He didn't bustle into the room, and he didn't wander in. Truth, as he would reiterate several times, is multi-faceted, and it would be fair to say that Stanley Kubrick entered the executive suite at Pinewood Studios, outside London, in a multifaceted manner. He was at once happy to have found the place after a twenty-minute search, apologetic about being late and apprehensive about the torture he might be about to endure. Stanley Kubrick, I had been told, hates interviews.
It's hard to know what to expect of the man if you've only seen his films. One senses in those films painstaking craftsmanship, a furious intellect at work, a single-minded devotion. His movies don't lend themselves to easy analysis; this may account for the turgid nature of some of the books that have been written about his art. Take this example: "And while Kubrick feels strongly that the visual powers of film make ambiguity an inevitability as well as a virtue, he would not share Bazin's mystical belief that the better film makers are those who sacrifice their personal perspectives to a 'fleeting crystallization of a reality [of] whose environing presence one is ceaselessly aware.' "
One feels that an interview conducted on this level would be pretentious bullshit. Kubrick, however, seemed entirely unpretentious. He was wearing running shoes and an old corduroy jacket. There was an ink stain just below the pocket where some ball point pen had bled to death.
"What is this place?" Kubrick asked.
"It's called the executive suite," I said.
"I think they put big shots up here."
Kubrick looked around at the dark wood-paneled walls, the chandeliers, the leather couches and chairs. "Is there a bathroom?" he asked, with some urgency.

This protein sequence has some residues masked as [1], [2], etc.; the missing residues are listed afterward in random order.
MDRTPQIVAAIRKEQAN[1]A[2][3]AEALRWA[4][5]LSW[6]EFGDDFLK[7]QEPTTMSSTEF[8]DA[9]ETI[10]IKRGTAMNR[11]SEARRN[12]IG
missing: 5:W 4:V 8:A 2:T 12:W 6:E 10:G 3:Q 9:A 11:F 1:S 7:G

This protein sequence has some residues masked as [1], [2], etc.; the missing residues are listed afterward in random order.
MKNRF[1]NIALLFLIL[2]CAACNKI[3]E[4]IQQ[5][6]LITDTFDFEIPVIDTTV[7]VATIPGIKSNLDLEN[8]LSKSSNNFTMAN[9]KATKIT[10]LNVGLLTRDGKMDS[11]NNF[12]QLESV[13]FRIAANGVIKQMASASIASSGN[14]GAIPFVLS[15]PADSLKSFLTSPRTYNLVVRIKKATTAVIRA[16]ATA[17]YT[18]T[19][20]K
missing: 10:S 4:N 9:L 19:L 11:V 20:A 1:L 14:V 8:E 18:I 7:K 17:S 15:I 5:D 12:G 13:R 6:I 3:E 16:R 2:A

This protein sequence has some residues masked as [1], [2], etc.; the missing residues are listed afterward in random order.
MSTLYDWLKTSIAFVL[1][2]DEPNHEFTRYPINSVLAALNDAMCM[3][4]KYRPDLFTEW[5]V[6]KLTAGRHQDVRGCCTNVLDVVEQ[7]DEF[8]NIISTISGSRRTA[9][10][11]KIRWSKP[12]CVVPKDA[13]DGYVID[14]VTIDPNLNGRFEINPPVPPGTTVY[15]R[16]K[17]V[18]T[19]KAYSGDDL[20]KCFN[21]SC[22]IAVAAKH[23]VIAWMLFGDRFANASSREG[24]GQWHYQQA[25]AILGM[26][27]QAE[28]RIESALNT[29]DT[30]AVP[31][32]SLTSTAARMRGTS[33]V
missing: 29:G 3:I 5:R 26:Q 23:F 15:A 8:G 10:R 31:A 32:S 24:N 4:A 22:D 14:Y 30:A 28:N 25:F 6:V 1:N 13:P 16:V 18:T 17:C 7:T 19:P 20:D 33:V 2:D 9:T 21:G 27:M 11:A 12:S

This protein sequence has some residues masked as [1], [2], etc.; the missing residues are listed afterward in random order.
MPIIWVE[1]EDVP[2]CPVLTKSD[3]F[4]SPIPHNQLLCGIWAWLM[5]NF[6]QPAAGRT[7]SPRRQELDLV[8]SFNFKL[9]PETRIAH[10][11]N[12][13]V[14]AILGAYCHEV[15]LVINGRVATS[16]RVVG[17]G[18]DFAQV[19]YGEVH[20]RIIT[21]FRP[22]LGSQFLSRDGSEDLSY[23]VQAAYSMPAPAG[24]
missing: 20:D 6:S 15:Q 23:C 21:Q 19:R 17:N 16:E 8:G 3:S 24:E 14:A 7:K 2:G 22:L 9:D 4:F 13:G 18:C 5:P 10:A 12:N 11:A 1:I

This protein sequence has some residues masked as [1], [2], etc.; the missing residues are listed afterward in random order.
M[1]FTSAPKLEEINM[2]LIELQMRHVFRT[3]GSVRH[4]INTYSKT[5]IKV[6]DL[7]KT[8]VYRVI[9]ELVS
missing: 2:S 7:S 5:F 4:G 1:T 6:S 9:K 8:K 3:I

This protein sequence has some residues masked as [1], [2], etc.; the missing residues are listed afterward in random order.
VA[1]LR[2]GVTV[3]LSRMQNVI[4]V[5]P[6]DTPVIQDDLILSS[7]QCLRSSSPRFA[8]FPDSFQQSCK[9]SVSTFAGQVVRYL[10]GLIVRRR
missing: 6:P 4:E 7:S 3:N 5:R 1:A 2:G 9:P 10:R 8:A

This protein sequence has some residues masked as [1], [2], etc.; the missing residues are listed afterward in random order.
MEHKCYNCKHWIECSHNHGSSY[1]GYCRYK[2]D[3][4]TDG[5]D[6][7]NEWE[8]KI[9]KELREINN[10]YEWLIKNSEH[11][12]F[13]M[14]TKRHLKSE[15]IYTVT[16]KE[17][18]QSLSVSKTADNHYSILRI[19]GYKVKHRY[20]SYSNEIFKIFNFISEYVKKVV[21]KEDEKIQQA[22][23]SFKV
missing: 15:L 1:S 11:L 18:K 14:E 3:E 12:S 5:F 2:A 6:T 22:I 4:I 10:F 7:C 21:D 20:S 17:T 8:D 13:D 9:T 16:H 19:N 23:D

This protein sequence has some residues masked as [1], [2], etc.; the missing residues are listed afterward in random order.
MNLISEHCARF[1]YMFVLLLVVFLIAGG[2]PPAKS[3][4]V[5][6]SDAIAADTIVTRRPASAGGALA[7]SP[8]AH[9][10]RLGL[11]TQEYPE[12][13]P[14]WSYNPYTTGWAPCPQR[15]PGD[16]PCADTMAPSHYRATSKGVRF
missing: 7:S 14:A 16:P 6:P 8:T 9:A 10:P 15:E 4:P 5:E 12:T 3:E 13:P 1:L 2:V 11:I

"Across the hall," I said.
The director excused himself and went looking for the facility. I reviewed my notes. Kubrick was born in the Bronx in 1928. He was an undistinguished student whose passions were tournament-level chess and photography. After graduation from Taft High School at the age of seventeen, he landed a prestigious job as a photographer for Look magazine, which he quit after four years in order to make his first film. Day of the Fight (1950) was a documentary about the middleweight boxer Walter Cartier. After a second documentary, Flying Padre (1951), Kubrick borrowed $10,000 from relatives to make Fear and Desire (1953), his first feature, an arty film that he now finds "embarrassing." Kubrick, his first wife and two friends were the entire crew for the film. By necessity, Kubrick was director, cameraman, lighting engineer, makeup man, administrator, propman and unit chauffeur. Later in his career, he would take on some of these duties again, for reasons other than necessity.
Kubrick's breakthrough film was Paths of Glory (1957). During the filming, he met an actress, Christiane Harlan, whom he eventually married. Christiane sings a song at the end of the film in a scene that, on four separate viewings, has brought tears to my eyes.
Kubrick's next film was Spartacus (1960), a work he finds disappointing. He was brought in to direct after the star, Kirk Douglas, had a falling-out with the original director, Anthony Mann. Kubrick was not given control of the script, which he felt was full of easy moralizing. He was used to making his own films his own way, and the experience chafed. He has never again relinquished control over any aspect of his films.
And he has taken some extraordinary and audacious chances with those works. The mere decision to film Vladimir Nabokov's Lolita (1961) was enough to send some censorious sorts into a spittle-spewing rage. Dr. Strangelove (1963), based on the novel Red Alert, was conceived as a tense thriller about the possibility of accidental nuclear war. As Kubrick worked on the script, however, he kept bumping up against the realization that the scenes he was writing were funny in the darkest possible way. It was a matter of slipping on a banana peel and annihilating the human race. Stanley Kubrick went with his gut feeling: he directed Dr. Strangelove as a black comedy. The film is routinely described as a masterpiece.
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